The publication said on the Sunday in question the Friendlyjordies Twitter account had been actively tweeting and the questions were not deliberately difficult to see, as the complainant suggested. The questions were also emailed to the complainant via an email address to which he invites correspondence. In relation to the subsequent telephone conversation, the publication said the journalist ascertained that he was being recorded for the purposes of uploading to the Friendlyjordies YouTube channel, but nevertheless asked the complainant multiple times if he wished to respond to the written questions as posed via email and Twitter. The publication said nowadays it is commonplace for interviews to be conducted by email and/or Twitter. It also said if the complainant had simply answered the questions, his responses would have been included in the article.
The publication said the article did not arise as a result of any improper relationship between the publication and a NSW Coalition member, and that there was no evidence to support this contention.
The Council’s Standards of Practice applicable in this matter require publications to take reasonable steps to ensure factual material is accurate and not misleading (General Principle 1); and is presented with reasonable fairness and balance (General Principle 3). If the material is significantly inaccurate or misleading, or unfair or unbalanced, publications must take reasonable steps to provide adequate remedial action or an opportunity for a response to be published if that is reasonably necessary to address a possible breach (General Principles 2 and 4). Publications must also take reasonable steps to ensure that conflicts of interests are avoided or adequately disclosed, and that they do not influence published material (General Principle 8).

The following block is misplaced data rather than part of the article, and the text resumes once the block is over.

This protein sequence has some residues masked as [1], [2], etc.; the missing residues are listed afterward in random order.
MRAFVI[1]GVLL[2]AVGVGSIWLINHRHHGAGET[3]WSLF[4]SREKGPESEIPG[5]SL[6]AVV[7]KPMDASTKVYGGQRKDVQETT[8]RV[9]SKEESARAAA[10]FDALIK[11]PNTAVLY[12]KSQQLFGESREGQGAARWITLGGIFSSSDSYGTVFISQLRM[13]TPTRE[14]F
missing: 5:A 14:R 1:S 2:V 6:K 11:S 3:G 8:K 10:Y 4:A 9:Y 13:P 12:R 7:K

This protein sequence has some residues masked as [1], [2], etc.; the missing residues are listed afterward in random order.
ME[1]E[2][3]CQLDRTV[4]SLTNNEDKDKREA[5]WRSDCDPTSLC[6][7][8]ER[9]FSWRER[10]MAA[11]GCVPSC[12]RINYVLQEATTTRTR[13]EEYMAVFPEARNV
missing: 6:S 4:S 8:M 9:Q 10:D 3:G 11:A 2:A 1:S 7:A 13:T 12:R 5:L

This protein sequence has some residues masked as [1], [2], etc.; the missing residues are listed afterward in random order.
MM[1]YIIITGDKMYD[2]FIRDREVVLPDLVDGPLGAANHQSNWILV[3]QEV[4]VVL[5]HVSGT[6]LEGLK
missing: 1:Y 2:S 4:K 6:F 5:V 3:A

The Council accepts that, based on the material before it, the factual material in the article reflects comments made by a Labor Party source and by Gladys Berejiklian. Accordingly, General Principles 1 and 2 were not breached.
In relation to General Principle 3, the Council does not accept that the complainant could not access the questions posed by the journalist. The Council notes that the apparent inability to access the questions was solely due to the complainant’s own actions and not that of the publication. However, the Council considers the article’s comment that the complainant “did not respond to written questions” was an unfair characterisation of the communications between him and the publication. The Council also notes that the questions as posed lacked necessary context and could not have been fairly answered by the complainant given the deadline provided. In relation to the comments made by then Premier Gladys Berejiklian, which called into question whether the complainant had in the past made ‘inappropriate’ and ‘racist’ comments, the publication was required to provide him with an opportunity to respond to those comments specifically. Accordingly, the General Principle 3 was breached in these respects.
As the complainant did not seek a subsequent right of reply, General Principle 4 was not breached.
The Council is satisfied that given both the absence of evidence and the routine and accepted journalistic practice of using confidential sources, that the article was not a result of an improper relationship between the journalist and a politician. Accordingly, there was no breach of General Principle 8.
Relevant Council Standards
This Adjudication applies the following General Principles of the Council:
Publications must take reasonable steps to:
1. Ensure that factual material in news reports and elsewhere is accurate and not misleading, and is distinguishable from other material such as opinion.
2. Provide a correction or other adequate remedial action if published material is significantly inaccurate or misleading.
3. Ensure that factual material is presented with reasonable fairness and balance, and that writers’ expressions of opinion are not based on significantly inaccurate factual material or omission of key facts.
4. Ensure that where material refers adversely to a person, a fair opportunity is given for subsequent publication of a reply if that is reasonably necessary to address a possible breach of General Principle 3.
8. Ensure that conflicts of interests are avoided or adequately disclosed, and that they do not influence published material.